In a perfect introduction to the film, children play a mime game where a girl acts out gestures but her classmates are not able to decipher it properly. There is an unknown code to communication, as there is an unknown code to identity, past, history, races and societies, the code to interdependence and code to fear and conflict. All these codes are not only unknown but also elusive, the more we try to figure them out, the more we know about their complexity. Haneke captures this idea in this brilliant and essential film.
Code Unknown is a series of fragments from the lives of its main characters. But unlike movies where these characters meet at the end, different stories join themselves in one crucial plot point; Code Unknown establishes that connection in the very first fragment. It might be because the film is not telling us about coincidences and the lives of different people crossing each other but other more important points. The first shot where we meet four different characters is quite brilliant in that way, it's very unsensational, it's very everyday and that's where Haneke makes the point that these interactions are so common to be ignored and the societies have become so complex in terms of identities and connections that any full communication will not only be insufficient but misleading to understand it and like any half truth, it will do more harm than good. That is why Haneke shows just fragment of interactions and communication, like the way we deal them in our lives, without knowing what happening to the person in between the interactions and what is the history behind any gesture and any act.
Anne (Juliette Binoche), who is an actress, lives in Paris with her war-photographer boyfriend Georges (Thierry Neuvic), who is in Kosovo. Georges teenage brother, Jean (Alexandre Hamidi) who lives with her father in countryside works in a barn but Jean wants to get out of it. In the first establishing shot, Jean, who has run away from his father's house meets Anne on a Paris street asks for the new entry code to her apartment, while walking he throws a crumpled bag in the lap of Maria(Luminita Gheorghiu), a Romanian illegal immigrant who is begging on the street. Amadou (Ona Lu Yenke), a teacher of deaf children, pulls an argument with Jean for his behavior and in a turn of unfair events police arrests Amadou and Maria. This first shot builds the connection of the incomplete fragments (as the name suggests, Code Unknown: Incomplete Tales of Several Journeys) that we are about to see.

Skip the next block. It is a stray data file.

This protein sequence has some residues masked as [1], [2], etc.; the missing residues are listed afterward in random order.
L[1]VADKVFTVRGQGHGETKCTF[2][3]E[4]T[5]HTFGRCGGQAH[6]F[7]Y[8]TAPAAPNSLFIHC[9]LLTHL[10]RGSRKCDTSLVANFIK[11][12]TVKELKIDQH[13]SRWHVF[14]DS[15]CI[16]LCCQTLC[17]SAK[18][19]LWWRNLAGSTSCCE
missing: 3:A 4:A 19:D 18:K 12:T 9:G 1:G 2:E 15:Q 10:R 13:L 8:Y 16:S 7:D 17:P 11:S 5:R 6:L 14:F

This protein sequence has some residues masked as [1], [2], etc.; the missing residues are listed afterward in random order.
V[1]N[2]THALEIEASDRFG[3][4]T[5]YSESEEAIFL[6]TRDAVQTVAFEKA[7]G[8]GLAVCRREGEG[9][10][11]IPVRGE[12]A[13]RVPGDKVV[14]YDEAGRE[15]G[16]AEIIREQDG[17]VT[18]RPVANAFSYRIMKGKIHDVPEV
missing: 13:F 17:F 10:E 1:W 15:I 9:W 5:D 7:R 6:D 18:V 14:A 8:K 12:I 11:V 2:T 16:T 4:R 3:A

To talk about those disconnected yet surprisingly narrative sequences are beyond my scope, but we can talk about some of them and more importantly why such fragments are necessary to build a big canvass of interdependent realities and their simultaneous outcomes. All the fragment end with no sense of closure, its like actors still acting and camera still rolling, there is a few second black out between the sequences, which might be thought as the elapse of some time or a detachment technique, to show that its all staged (in fact one of the fragment gives us just a fourth wall view of a stage performance, a woman laughing hysterically), or a thematic tool to show that all these communications are incomplete, unless we look them all in one picture. It too puts onus on its viewer to weave the fragments as they like, and we know that when it comes to trusting the viewers, Haneke is very bighearted. His movies are direct opposite to Hollywood spoon-feeds and audience-pleasers. In some of the episodes/fragments, we see Anne on her acting assignments, which are Haneke's tool to show how thrill can be easily faked, and how popular culture defines our emotional conscience.
There are several sequences which are particularly intense and economic in the way they say things to the viewers, one is where Anne hears the cry of a child and worries about the child but not able to do anything and that particularly sad scene where Maria feels ashamed of herself. There is an extraordinary long shot in train where an Arab kid insults Anne, where Juliette Binoche gives a powerful performance.
Amidst of the chaos and gloom, Haneke puts the fragments of children from all races playing some African beat on drums, a surprisingly hopeful montage of cultures coming together, co-existence and compassion. In the penultimate sequence we see Amadou and his white girlfriend playing drums with the children and that sound spills over to the last dialogue-less sequence. The last scene of the film again shows a child making gestures (more difficult to guess than those shown in the beginning of the film) probably to say to the viewer, see, now that you have seen these fragments, incomplete as they are, can there be any easy answers, can identities be labeled that easily, can a society be graded, classified and categorized that plainly, how a single experience can not justify an act of the society, how much we are interconnected, and how much we deny that fact. In all its chilly long shots, meandering through several incomplete interconnected stories, Code Unknown, at times seems to touch that evasive slice of truth, a code to existence and co-existence.